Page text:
Here at Xtrawine, our goal is to make your culinary experience as pleasurable as possible. After all, food and wine plays an enormous part in our lives. With the right pairings, you create an experience that is completely beyond anything that you might expect.
Get the pairing wrong, though, and you end up with a ruined meal. Your Italian wine may overpower the food that you’re eating, or the food may be so rich that a milder wine has absolutely no chance of complementing it properly.
And that brings us handily around to the subject of today’s article. If you’ve ever had the privilege of eating Sacher Torte, you know just how rich this beautiful dessert can be.
But what you may not know is that the confection has something of a colourful history behind it. With this article, we’re going to take a bit of a look at that history before coming up with a few wine suggestions that we think goes particularly well with it.
What is Sacher Torte?
There are some who claim that the humble Sacher Torte is one of the more controversial deserts in the culinary annals.
But why is that? How can a fairly simple cake create any sort of controversy?
To understand that, we need to look into its history.
The story of the dessert goes all the way back to 1832. That’s when Austria’s Prince Metternich decided that he needed his kitchen to create a brand new dessert the likes of which had never been made before. He had visitors arriving to his court and he wanted to make a good impression.
But there was a problem. The court’s pastry chef was ill and hadn’t arrived at the kitchen that day.
The task of creating this dessert fell to his apprentice – Franz Sacher.
Sacher decided that he should keep things simple rather than try to reinvent the wheel. A layer of apricot jam between a couple of chocolate cake rounds made up the base of the cake.
A layer of chocolate over the whole thing followed, and you had the first Sacher Torte.
The cake was a revelation and Sacher garnered international acclaim for his recipe. All of Europe wanted to get their hands on his cake. 40 years after that first Sacher Torte, Franz’s son Eduard even opened a hotel that carried the family name. Naturally, this hotel served the famous Sacher Torte and is still regarded as the best place to get it.
And that’s where the controversies started arising. Such a popular dessert will never find itself restricted to just one place for very long. In no time at all, the Sacher Torte spread throughout Europe and a slew of imitators laid claim to the cake.
Some of these competitors went as far as to claim that they were the only people who could advertise the serving of original Sacher Torte cake. Legal battles followed that lasted for many years.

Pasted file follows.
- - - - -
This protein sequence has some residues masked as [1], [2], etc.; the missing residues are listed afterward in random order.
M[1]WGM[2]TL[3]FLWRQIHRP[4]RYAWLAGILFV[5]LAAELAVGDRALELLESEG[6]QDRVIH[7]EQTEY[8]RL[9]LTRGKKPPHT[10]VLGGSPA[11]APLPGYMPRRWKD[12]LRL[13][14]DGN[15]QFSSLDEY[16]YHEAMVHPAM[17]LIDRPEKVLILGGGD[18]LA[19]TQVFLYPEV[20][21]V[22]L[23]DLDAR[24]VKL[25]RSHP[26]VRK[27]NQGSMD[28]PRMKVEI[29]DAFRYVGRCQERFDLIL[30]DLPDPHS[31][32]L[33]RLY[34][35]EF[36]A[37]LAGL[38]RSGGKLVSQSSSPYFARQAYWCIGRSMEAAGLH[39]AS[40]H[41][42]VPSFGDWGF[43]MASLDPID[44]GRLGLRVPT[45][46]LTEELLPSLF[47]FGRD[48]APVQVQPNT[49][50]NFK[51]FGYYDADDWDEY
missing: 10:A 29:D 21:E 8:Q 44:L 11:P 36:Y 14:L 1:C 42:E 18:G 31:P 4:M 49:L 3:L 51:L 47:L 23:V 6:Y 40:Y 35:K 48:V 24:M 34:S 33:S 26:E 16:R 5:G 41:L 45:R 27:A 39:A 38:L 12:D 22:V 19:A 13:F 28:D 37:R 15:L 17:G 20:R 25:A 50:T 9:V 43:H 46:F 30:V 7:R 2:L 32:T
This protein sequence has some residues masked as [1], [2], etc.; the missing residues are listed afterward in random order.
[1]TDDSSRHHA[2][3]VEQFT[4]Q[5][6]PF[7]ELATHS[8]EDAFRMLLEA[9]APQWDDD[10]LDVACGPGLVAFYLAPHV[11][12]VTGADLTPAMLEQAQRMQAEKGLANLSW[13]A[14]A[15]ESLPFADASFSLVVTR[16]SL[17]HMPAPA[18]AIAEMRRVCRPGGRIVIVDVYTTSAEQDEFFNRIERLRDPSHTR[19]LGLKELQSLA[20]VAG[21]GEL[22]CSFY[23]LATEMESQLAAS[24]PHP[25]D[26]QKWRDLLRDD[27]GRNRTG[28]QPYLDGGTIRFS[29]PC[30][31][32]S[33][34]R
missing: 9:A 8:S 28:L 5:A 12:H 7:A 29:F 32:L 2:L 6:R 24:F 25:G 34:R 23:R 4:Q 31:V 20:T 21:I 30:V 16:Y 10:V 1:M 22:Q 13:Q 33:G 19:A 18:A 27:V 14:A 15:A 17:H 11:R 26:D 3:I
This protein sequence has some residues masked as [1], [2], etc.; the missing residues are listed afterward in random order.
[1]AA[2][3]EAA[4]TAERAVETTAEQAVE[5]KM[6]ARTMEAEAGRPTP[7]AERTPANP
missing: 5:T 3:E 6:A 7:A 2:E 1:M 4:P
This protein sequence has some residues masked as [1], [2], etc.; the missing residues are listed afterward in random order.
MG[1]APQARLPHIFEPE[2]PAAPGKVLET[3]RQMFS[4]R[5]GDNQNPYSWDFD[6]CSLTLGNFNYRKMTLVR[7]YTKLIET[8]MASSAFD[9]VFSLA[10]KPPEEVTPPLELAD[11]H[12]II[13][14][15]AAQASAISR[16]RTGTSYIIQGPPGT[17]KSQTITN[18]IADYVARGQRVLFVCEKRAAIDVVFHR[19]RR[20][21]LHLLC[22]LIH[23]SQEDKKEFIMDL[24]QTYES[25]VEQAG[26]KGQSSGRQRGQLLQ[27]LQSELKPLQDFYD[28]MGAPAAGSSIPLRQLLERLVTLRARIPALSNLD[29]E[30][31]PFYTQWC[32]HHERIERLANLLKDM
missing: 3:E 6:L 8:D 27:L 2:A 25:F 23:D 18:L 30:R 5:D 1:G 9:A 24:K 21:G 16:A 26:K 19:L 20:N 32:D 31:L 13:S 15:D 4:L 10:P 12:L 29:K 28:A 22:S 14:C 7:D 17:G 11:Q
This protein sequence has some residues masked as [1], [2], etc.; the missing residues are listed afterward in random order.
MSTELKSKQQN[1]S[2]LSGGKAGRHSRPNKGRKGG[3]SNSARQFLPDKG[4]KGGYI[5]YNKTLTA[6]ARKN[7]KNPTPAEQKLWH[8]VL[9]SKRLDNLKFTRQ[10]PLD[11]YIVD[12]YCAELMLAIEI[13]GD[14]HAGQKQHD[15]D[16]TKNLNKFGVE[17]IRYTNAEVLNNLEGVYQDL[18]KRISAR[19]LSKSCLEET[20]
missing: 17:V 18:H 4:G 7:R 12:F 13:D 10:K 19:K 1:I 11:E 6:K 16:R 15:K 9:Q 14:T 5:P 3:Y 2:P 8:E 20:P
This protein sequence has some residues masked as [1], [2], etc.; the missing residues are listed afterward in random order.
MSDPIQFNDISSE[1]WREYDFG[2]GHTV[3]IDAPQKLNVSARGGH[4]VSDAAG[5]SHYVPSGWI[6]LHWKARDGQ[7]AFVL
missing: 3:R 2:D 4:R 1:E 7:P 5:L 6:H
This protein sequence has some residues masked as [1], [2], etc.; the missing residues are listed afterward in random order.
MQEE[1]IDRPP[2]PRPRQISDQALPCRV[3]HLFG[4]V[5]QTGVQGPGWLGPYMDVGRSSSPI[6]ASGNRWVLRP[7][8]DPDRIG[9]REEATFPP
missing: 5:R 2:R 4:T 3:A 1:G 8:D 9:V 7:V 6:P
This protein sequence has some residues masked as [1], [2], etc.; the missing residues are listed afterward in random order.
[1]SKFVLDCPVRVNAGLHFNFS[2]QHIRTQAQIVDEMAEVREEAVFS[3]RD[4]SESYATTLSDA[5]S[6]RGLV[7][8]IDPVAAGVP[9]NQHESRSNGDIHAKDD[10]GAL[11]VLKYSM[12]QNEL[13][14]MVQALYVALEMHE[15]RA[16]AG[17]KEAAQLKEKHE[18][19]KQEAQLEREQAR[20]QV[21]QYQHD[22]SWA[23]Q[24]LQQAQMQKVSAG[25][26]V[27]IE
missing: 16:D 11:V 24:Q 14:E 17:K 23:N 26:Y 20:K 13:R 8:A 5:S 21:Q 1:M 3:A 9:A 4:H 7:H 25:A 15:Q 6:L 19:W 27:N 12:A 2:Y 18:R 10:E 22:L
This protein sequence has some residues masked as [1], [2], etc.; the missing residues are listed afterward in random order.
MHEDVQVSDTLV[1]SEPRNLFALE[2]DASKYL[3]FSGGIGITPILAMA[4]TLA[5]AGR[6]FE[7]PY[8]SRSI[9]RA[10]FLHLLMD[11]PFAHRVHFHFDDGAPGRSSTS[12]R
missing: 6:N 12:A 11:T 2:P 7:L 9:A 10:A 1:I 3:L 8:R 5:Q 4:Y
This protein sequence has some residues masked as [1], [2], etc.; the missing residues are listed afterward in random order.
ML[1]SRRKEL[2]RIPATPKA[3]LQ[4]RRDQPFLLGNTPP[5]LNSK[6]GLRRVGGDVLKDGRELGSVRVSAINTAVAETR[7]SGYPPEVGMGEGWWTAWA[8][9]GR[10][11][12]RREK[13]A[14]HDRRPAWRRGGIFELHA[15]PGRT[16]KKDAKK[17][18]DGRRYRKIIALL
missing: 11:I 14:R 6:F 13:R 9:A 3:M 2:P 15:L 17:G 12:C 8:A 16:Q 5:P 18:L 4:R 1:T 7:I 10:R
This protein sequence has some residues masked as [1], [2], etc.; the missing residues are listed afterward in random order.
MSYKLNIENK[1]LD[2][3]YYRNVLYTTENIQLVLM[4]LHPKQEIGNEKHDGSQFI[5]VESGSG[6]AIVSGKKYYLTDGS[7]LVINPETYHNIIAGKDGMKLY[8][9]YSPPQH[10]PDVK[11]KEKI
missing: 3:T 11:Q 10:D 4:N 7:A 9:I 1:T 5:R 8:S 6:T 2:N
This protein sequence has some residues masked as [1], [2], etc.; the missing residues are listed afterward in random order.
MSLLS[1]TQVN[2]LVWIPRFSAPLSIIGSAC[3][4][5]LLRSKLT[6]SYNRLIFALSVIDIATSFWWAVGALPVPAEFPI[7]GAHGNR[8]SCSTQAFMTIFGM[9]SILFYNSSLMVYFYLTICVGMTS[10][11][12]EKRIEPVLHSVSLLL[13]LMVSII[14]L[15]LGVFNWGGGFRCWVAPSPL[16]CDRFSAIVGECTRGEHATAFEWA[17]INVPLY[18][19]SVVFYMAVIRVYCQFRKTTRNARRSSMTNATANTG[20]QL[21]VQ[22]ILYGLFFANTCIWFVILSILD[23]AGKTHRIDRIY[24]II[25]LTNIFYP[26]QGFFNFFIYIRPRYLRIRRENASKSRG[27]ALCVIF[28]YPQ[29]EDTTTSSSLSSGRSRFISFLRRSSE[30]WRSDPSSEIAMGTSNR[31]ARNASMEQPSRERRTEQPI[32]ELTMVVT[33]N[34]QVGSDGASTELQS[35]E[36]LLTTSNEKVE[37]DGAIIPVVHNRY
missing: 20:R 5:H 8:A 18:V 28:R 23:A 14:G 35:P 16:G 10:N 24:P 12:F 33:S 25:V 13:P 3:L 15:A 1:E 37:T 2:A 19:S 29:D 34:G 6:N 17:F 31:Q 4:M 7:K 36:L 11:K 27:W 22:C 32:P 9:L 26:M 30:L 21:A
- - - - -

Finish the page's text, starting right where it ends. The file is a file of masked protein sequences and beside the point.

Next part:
Finally, Eduard’s hotel won the right to call its Sacher Torte the original. Many would argue that it should always have had the right too. But that didn’t stop the imitators. You can still find examples of Sacher Torte all over Vienna and Europe.
But there’s only one place that serves the original recipe.
Still, it’s such a popular dessert that you’re sure to find versions of it in stores all over Europe. You may even feel inspired to make one yourself, if you’re feeling particularly brave (and don’t try to claim that it’s the original).
And that brings us to our main question. Once you have a Sacher Torte on your plate, what wine should you drink with it. Here are a few that we recommend.
Champagne or Prosecco
While Sacher Torte is a fairly rich dessert, the use of apricot for the filling does lend it an interesting texture that sets it apart from other chocolate cakes. It is also perhaps this texture that means that Sacher Torte works surprisingly well with most sparkling white wines.
Prosecco makes a good complement to Sacher Torte as its sharpness helps to balance out the richness in the cake. It also meshes well with the fruitiness of the filling.
However, many Sacher Torte aficionados will tell you that Champagne is the best sparkling white to drink with the dessert. The extra layers of depth that it offers bring out the best in the confection.
Still, as a general rule, you can’t go too far wrong with a sparkling white wine when you’re eating Sacher Torte.
Generally speaking, you’ll want to avoid really deep Italian red wines. This is because they have the potential to overpower the Sacher Torte entirely.
But that’s not the case with Amarone. This smooth and fruity Italian red wine seems to meld perfectly with the flavours of the cake to create an experience that’s completely different to the one that you get when you choose a sparkling white wine.
Naturally, there are plenty of great examples of Amarone on the Xtrawine website. We’d recommend it for red wine lovers who perhaps don’t appreciate the sharpness that a sparkling white brings to the table.
A white wine made primarily of using the Sauvignon Blanc takes up the final space on our list.
We recommend choosing a dry variety of the wine. It’s also an excellent choice for those who decided to use dark chocolate, rather than milk chocolate, when making their Sacher Torte.
These types of wines also meld well with the apricot filling. As such, they can take a touch of the richness away from the chocolate while complementing the fruitiness of the cake.
The Final Word
It’s often difficult to pair wines with desserts due to the wide varieties of flavours you’ll find in many desserts. A combination of richness and fruitiness can make things difficult. With these pairings, you’ll enjoy your Sacher Torte with a wine that works well.
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